We are living in a time of extreme uncertainty and the anxiety that comes along with it. Against the backdrop of war, humanitarian crisis, and economic hardship, it’s natural to wonder what effect these world events will have on our long-term investment performance.
While these challenges certainly warrant our attention and deep concern, they don’t have to be a reason to panic about markets when you’re focused on long-term investing.
Imagine it’s 25 years ago, 1997:
- J.K. Rowling just published the first Harry Potter book.
- General Motors is releasing the EV1, an electric car with a range of 60 miles.
- The internet is in its infancy, Y2K looms, and everyone is worried about the Russian financial crisis.
A stranger offers to tell you what’s going to happen over the course of the next 25 years. Here’s the big question: Would you invest in the stock market knowing the following events were going to happen? And could you stay invested?
- Asian contagion
- Russian default
- Tech collapse
- Stocks’ “lost decade”
- Great Recession
- Global pandemic
- Second Russian default
With everything I just mentioned, what would you have done? Gotten into the market? Gotten out? Increased your equity holdings? Decreased them?
Well, let’s look at what happened.
From January of 1997 to December of 2021, the US stock market returned, on average, 9.8% a year.1
A dollar invested at the beginning of the period would be worth about $10.25 at the end of the period.2
These returns are very much in line with what returns have been over the history of the stock market. How can that be? The market is doing its job. It’s science.
Investing in markets is uncertain. The role of markets is to price in that uncertainty.
Investing in markets is uncertain. The role of markets is to price in that uncertainty. There were a lot of negative surprises over the past 25 years, but there were a lot of positive ones as well. The net result was a stock market return that seems very reasonable, even generous. It’s a tribute to human ingenuity that when negative forces pop up, people and companies respond and mobilize to get things back on track.
Human ingenuity created incredible innovations over the past 25 years. Plenty of things went wrong, but plenty of things went right. There’s always opportunity out there. Think about how different life is from the way it was in 1999: the way we work, the way we communicate, the way we live. For example, the gross domestic product of the US in 1997 was $8.6 trillion and grew to $23 trillion in 2021. (Read more about the merits of investing in innovation.)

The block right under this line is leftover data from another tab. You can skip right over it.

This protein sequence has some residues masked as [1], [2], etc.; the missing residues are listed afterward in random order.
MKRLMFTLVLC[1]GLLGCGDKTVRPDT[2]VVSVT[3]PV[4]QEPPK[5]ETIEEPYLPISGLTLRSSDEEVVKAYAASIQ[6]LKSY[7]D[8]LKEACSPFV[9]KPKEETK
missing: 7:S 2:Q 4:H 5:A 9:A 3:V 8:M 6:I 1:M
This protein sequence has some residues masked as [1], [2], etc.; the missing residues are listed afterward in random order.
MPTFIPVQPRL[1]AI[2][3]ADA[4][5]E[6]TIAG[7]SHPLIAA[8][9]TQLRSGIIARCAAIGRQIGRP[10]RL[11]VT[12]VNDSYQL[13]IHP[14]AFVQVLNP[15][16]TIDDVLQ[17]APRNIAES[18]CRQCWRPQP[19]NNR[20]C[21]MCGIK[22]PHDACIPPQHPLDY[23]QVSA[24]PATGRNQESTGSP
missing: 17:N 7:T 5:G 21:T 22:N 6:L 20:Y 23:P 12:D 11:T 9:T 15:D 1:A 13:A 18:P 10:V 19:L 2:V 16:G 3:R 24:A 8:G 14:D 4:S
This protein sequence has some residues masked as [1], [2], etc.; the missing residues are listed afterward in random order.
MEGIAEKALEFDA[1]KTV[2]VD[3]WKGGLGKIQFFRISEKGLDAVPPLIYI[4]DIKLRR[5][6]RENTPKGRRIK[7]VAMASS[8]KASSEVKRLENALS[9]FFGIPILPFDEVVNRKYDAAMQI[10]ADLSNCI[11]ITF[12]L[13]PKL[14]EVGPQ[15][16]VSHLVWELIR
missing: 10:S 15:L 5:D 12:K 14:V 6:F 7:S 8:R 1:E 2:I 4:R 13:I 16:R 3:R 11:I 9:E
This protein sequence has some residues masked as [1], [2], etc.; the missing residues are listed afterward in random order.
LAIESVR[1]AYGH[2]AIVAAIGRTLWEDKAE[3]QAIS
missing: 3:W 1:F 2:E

I am an eternal optimist, because I believe in people. I have an unshakable faith in human beings’ ability to deal with tough times. In 1997, few would have forecast a nearly 10% average return for the stock market. But that remarkable return was available to anyone who could open an investment account, buy a broad-market portfolio, and let the market do its job.
Investing in the stock market is always uncertain. Uncertainty never goes away. If it did, there wouldn’t be a stock market. It’s because of uncertainty that we have a positive premium when investing in stocks vs. relatively riskless assets. In my opinion, reaping the benefits of the stock market requires being a long-term investor.
By investing in a market portfolio, you’re not trying to figure out which stocks are going to thrive, and which aren’t going to be able to recover. You’re betting on human ingenuity to solve problems.
The pandemic was a big blow to the economy. But people, companies and markets adapt. That’s my worldview. Whatever the next blow we face, I have faith that we will meet the challenge in ways we can’t forecast.
I would never try to predict what might happen in the next 25 years. But I do believe the best investment strategy going forward is to keep in mind the lesson learned from that stranger back in 1997: Don’t panic. Invest for the long term.
- In US dollars. S&P 500 Index annual returns 1997–2021. S&P data © 2022 S&P Dow Jones Indices LLC, a division of S&P Global. All rights reserved.
- Data presented for the growth of $1 are hypothetical and assume reinvestment of income and no transaction costs or taxes. This value is for educational purposes only and is not indicative of any investment.
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